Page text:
30-Day Writing Challenge Day 13 : A Memorable Stranger

13. A Memorable Stranger

  1. a person whom one does not know or with whom one is not familiar.

It was many years ago when I first watched Wong Fu Production’s Youtube short, Strangers Again which chronicles the stages of a relationship. From being strangers gradually trying to get to know each other, getting into a relationship, going through a honeymoon phase where everything is sweet and lovey-dovey, misunderstandings, fights and the inability to compromise or reconcile differences, and finally breaking up – becoming strangers, again.

I spent the better part of five years with someone from high school. We had been friends since we were 16, and got together when we were 17.  We even went to the same college for awhile, and I recall fondly times where we’d ride the train to college, sometimes waiting for hours at the mall for the other to finish their classes, just so we could ride home together. Things were sweet for awhile, but as it goes, things played out just like in Strangers, Again. It wasn’t any one person’s fault – it was just that we were young, naive and had idealistic notions about love.

Perhaps the idea is best encapsulated by this nugget of wisdom from Zendaya (young but very talented and mature, unlike many of her contemporaries in Hollywood):

“I’m so anti being in a committed relationship when you’re young and people are learning and growing, because when people are young, they make bad decisions sometimes because they don’t know any better. It doesn’t mean they don’t know the difference between right and wrong—it just means that they’re still in the experimental phase in their life where they haven’t made the right decisions yet…it’s very hard to be in a relationship when the both of you are still figuring out life. You cannot change anybody. You cannot make someone grow up faster than they’re supposed to.”


We were both at a phase where we were just discovering the world and the best people and environments to surround ourselves with  – and our ideals and visions for the future were just too different at the time. While we broke up on relatively good terms, it felt awkward. How do you become friends again with someone whom you have been so intimate with and who knows almost every facet of your life, for five years? Friends who knew us were pretty appalled, saying it was a shame and that I wasted five years of my life and youth. That’s just the thing though – did I want to waste another five? I’ve always been of the belief that if things don’t work out even when you’ve already exhausted all avenues, perhaps it’s time to move on.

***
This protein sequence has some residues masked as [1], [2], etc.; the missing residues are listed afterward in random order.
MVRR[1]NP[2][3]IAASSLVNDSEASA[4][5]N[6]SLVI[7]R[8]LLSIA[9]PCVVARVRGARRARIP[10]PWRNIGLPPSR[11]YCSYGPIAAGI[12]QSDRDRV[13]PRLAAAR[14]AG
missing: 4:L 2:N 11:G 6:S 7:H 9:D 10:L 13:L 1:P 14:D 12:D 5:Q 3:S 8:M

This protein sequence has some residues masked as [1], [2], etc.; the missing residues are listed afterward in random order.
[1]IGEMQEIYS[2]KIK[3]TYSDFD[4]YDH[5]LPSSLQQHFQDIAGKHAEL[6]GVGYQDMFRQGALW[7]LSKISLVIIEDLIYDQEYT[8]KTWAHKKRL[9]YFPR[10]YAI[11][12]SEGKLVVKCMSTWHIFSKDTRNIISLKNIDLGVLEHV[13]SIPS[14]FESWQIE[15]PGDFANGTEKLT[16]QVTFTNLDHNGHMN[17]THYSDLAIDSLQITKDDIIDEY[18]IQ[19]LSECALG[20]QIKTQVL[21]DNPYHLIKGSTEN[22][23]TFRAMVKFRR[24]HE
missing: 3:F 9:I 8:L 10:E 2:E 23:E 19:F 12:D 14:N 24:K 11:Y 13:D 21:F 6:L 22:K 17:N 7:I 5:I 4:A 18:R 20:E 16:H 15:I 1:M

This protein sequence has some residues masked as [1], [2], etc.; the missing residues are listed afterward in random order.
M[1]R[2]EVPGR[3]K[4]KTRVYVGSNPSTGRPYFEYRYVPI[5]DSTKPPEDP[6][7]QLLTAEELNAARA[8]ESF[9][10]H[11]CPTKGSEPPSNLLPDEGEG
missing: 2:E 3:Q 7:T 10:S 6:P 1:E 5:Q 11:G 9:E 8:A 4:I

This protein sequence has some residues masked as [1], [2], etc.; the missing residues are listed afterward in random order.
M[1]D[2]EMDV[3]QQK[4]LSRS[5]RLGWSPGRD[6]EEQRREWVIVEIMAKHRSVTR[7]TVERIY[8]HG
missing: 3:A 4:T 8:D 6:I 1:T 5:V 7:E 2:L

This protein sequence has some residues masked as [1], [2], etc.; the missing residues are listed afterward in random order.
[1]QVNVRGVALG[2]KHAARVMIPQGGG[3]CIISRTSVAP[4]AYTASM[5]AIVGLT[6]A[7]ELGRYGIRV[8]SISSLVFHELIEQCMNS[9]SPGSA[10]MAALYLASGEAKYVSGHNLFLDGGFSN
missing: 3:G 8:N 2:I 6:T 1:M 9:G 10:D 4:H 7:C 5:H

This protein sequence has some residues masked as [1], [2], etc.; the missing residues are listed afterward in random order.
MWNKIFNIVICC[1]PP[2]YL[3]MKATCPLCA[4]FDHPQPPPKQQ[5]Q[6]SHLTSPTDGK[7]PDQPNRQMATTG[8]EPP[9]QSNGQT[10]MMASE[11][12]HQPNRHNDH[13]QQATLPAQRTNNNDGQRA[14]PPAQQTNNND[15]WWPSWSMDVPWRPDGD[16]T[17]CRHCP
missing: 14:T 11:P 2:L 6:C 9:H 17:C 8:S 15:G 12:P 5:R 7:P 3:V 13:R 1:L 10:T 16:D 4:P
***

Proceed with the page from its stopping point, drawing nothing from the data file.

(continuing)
These days, we’re still ‘friends’ on social media, although I haven’t seen him for the good part of six years, nor have we spoken much other than sporadically. Of course, having spent so much time together in our developmental years, it’s hard not to recall things from the past. All things considered, we had a good run, and our experiences together helped shaped me into the person I am today. Strangers? Yes. Memorable? Definitely.



Book Review: Convenience Store Woman by Sayaka Murata

Japan is a fascinating place, but it is also one that can seem rather… unusual to outsiders.

Like how they’re insane sticklers for punctuality (the management of a train service issued an official apology ‘for the inconvenience caused’, after the train departed 20 seconds early). Or their crazy dedication to order and their need for conformity (there’s a Japanese saying that goes ‘the nail that sticks out gets hammered down’. So much for individuality).

Conversely, the flipside to this restraint and rigidity is pretty extreme, which is why you have things like hikikomori (a social phenomena where mostly youngsters cut off any contact from the outside world, becoming ‘hermits’) and high suicide rates.

Convenience Store Woman by Sayaka Murata is a reflection of this duality.

I came across the book while browsing at Kinokuniya, and attracted by its cover design (in baby blue, canary yellow and bubblegum pink), flipped it open. I remained rooted on the spot for an hour and a half. The book itself was not a long read, but it was certainly one of the more interesting stories I’ve read in a long time – a tongue-in-cheek look at Japanese society and its hypocrisies and machinations.